Folding dumplings and watching The Young and the Restless—that was my first introduction to Chinese food.
When I was a kid, my parents were working a lot, so my brother and I would stay with my grandparents during the summer. From a very young age, we were making dumplings and noodles with them, for the sole reason that me and my brother were fucking awful—we wanted to kill each other, and this was a way for my grandparents to keep us busy.
Because I started so young, I took it for granted for most of my life, until I actually studied cooking. But when I began working at French restaurants, someone would request a dumpling for a canapé, and chefs would be like, "You're Chinese. Why don't you make the dumplings?" To have my chef, who's my mentor and had 20-years-plus experience on me, be like, "Fuck! This is fucking good!" was crazy. It had been such a part of my daily life that I didn't realize this technique was super valuable.
For me, it was peasant food or just home cooking. I was almost embarrassed about it. In my mind, I was learning how to cook French food: real cuisine! And that's a feeling that stems from grade school. Everyone's bringing peanut butter and jelly sandwiches and your mom packs you a fucking beef stew with melon. Kids would say, "No, I don't wanna trade with you," or "That stinks!" Or I'd be bringing a big bao bun, and they'd say, "I don't wanna eat that!" Eventually, you just go to your mom and you say, "Mom, can you just make me some peanut butter and jelly?" because you want to fit in.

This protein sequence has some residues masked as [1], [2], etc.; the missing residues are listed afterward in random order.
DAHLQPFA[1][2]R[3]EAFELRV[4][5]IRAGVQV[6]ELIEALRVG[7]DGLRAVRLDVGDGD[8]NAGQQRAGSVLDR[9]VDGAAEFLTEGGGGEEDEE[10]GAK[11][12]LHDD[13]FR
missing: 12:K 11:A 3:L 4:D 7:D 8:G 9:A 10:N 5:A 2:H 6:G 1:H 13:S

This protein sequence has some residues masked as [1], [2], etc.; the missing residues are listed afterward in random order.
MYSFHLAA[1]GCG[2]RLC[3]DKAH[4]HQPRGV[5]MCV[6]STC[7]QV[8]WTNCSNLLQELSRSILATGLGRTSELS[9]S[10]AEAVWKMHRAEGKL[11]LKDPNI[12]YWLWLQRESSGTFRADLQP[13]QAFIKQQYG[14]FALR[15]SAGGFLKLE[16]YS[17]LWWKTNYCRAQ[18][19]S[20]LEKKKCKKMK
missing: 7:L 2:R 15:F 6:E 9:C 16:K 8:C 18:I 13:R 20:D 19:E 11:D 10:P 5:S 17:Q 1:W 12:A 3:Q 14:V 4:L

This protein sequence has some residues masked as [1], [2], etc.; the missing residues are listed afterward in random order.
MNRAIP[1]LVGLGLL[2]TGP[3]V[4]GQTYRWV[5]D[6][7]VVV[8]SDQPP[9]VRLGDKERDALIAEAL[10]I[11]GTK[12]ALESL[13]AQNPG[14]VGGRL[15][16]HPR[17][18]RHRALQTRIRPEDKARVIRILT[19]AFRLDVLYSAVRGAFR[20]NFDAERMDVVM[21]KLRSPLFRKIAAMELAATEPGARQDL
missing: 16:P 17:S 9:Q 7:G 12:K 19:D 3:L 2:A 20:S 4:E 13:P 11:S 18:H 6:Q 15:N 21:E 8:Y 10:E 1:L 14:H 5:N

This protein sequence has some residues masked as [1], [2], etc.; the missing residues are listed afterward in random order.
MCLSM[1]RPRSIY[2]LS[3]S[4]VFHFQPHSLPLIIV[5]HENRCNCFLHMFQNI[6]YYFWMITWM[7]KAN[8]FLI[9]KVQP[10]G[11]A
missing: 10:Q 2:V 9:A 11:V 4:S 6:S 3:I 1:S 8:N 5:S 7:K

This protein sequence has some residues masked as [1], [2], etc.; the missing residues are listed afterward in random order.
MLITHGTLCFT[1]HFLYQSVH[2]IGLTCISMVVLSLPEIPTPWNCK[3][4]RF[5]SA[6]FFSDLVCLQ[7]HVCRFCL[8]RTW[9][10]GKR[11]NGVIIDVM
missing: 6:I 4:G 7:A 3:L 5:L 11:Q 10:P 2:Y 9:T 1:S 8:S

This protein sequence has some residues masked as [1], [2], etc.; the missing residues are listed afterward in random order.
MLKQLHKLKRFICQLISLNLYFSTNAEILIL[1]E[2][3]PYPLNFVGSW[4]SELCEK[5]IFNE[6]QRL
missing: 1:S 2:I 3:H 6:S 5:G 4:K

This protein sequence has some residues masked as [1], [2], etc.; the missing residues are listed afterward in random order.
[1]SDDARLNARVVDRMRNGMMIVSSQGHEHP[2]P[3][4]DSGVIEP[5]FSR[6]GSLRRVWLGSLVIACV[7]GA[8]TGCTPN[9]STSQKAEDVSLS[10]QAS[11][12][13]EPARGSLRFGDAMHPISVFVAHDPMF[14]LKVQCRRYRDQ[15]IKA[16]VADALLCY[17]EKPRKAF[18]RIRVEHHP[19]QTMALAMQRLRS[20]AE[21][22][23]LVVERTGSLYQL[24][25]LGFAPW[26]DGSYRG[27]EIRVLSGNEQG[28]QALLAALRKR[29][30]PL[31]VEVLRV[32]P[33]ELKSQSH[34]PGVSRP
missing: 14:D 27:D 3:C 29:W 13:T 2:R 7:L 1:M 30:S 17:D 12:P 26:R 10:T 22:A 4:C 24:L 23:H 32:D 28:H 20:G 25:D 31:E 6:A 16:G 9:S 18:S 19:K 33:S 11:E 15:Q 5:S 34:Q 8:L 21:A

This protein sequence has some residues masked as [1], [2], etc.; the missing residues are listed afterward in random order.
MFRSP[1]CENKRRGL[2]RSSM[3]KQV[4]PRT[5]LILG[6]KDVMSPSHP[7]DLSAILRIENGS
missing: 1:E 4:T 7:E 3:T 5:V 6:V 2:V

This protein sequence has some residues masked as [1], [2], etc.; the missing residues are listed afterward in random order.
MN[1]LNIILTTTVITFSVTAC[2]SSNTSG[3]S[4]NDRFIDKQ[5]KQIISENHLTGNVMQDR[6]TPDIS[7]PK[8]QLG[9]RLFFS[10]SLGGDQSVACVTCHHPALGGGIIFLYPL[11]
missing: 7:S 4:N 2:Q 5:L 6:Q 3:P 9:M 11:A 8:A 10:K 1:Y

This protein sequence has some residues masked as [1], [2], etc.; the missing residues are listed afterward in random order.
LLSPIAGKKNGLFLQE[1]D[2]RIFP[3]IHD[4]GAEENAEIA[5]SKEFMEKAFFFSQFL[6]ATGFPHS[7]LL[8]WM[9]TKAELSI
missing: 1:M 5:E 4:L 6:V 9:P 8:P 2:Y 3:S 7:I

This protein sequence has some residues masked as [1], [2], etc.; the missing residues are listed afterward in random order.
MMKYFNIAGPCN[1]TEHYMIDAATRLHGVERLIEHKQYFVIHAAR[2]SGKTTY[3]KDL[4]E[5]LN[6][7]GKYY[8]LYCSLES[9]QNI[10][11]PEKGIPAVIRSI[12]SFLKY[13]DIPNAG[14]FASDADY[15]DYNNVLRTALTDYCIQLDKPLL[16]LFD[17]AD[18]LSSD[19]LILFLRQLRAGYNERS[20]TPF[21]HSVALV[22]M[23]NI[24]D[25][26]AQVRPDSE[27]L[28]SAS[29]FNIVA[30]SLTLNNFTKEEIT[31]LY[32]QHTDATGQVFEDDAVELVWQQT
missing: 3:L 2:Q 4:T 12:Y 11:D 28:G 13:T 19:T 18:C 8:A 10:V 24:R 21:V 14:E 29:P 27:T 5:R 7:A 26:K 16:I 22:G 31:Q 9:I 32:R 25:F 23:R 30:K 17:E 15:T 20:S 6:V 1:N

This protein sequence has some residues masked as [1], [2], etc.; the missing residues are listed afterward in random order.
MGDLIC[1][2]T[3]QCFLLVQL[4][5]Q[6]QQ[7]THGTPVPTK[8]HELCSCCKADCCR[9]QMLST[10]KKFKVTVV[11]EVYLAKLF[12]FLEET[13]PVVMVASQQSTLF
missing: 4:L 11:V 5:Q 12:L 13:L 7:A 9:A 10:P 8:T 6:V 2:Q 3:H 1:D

You want to brush it aside and integrate properly; because I'm Canadian, but when I would bring this food, I was Chinese. When I grew up in Scarborough, I never knew that I was different, or even Asian. Then, I moved to Markham, and all of the sudden, I was "an Asian kid." Sometimes, you just become a product of your environment.
Now, at Dai Lo, I take my inspiration from classic dishes and I rearrange them and treat them sort of like a collage; I take different textures and flavors and combine them together.
Authenticity is a concept that's a little bit different now. The General Tso's sweetbread dish that we do is a cool example of an ingredient that's typically used in French cuisine but can be used to riff on a Chinese-Canadian classic. It's crispy on the outside, but it's so creamy on the inside, and then you get that sweet and sour to balance that richness.
Same with our fried winter melon salad; it's really based off my dad's winter melon soup, but I've completely deconstructed it. All the flavors are there, but it's done in salad form instead of a soup. Every Chinese household does winter melon soup in their own way—it's always winter melon, some type of cured pork, and Chinese mushrooms in a really light, aromatic winter melon broth. It's really, really basic, but it gives you that warm hug inside.
The idea of authenticity is not something I feel bound by, but it's definitely something that I seek. Dai Lo is not a Chinese restaurant per se; I call it New Asian cuisine. I'd feel like an asshole if I said, "This is Chinese food," or "This is Singaporean food," or whatever. I'm creating New Asian food.